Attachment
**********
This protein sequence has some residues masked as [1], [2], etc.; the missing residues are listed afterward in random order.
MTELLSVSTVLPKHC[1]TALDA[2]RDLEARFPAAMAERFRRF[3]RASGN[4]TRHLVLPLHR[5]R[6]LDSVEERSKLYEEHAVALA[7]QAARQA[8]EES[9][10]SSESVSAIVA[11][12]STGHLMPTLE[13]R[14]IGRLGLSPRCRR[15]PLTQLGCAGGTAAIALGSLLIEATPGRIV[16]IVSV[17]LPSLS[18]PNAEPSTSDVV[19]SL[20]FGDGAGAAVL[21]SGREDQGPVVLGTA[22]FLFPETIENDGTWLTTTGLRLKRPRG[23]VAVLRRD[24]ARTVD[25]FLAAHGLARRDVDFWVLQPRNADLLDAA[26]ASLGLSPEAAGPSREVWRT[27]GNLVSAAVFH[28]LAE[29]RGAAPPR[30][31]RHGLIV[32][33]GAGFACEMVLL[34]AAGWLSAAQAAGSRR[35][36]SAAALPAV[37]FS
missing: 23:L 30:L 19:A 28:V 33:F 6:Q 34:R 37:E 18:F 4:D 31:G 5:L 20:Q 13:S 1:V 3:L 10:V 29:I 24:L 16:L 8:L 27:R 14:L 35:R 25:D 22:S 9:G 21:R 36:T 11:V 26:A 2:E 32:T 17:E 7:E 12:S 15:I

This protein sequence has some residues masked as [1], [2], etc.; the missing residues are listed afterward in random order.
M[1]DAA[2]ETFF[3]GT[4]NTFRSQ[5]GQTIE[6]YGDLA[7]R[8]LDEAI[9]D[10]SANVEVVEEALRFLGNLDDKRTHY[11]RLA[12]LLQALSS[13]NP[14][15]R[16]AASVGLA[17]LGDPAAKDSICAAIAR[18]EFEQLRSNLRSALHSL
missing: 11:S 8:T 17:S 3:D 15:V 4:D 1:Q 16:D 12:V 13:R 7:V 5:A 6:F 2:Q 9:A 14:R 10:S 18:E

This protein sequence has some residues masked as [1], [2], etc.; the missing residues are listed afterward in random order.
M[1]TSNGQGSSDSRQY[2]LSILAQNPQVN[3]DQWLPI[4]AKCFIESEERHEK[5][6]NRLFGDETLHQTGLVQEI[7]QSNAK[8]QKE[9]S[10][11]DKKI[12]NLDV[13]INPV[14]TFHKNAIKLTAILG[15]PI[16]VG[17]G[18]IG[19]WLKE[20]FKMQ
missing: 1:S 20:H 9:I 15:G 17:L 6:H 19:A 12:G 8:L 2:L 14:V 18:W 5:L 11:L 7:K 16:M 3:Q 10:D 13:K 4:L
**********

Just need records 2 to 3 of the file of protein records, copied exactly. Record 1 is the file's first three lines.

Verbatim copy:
This protein sequence has some residues masked as [1], [2], etc.; the missing residues are listed afterward in random order.
M[1]DAA[2]ETFF[3]GT[4]NTFRSQ[5]GQTIE[6]YGDLA[7]R[8]LDEAI[9]D[10]SANVEVVEEALRFLGNLDDKRTHY[11]RLA[12]LLQALSS[13]NP[14][15]R[16]AASVGLA[17]LGDPAAKDSICAAIAR[18]EFEQLRSNLRSALHSL
missing: 11:S 8:T 17:S 3:D 15:V 4:D 1:Q 16:D 12:V 13:R 7:V 5:A 6:F 2:Q 9:A 14:R 10:S 18:E

This protein sequence has some residues masked as [1], [2], etc.; the missing residues are listed afterward in random order.
M[1]TSNGQGSSDSRQY[2]LSILAQNPQVN[3]DQWLPI[4]AKCFIESEERHEK[5][6]NRLFGDETLHQTGLVQEI[7]QSNAK[8]QKE[9]S[10][11]DKKI[12]NLDV[13]INPV[14]TFHKNAIKLTAILG[15]PI[16]VG[17]G[18]IG[19]WLKE[20]FKMQ
missing: 1:S 20:H 9:I 15:G 17:L 6:H 19:A 12:G 8:L 2:L 14:V 18:W 5:L 11:L 7:K 16:M 3:Q 10:D 13:K 4:L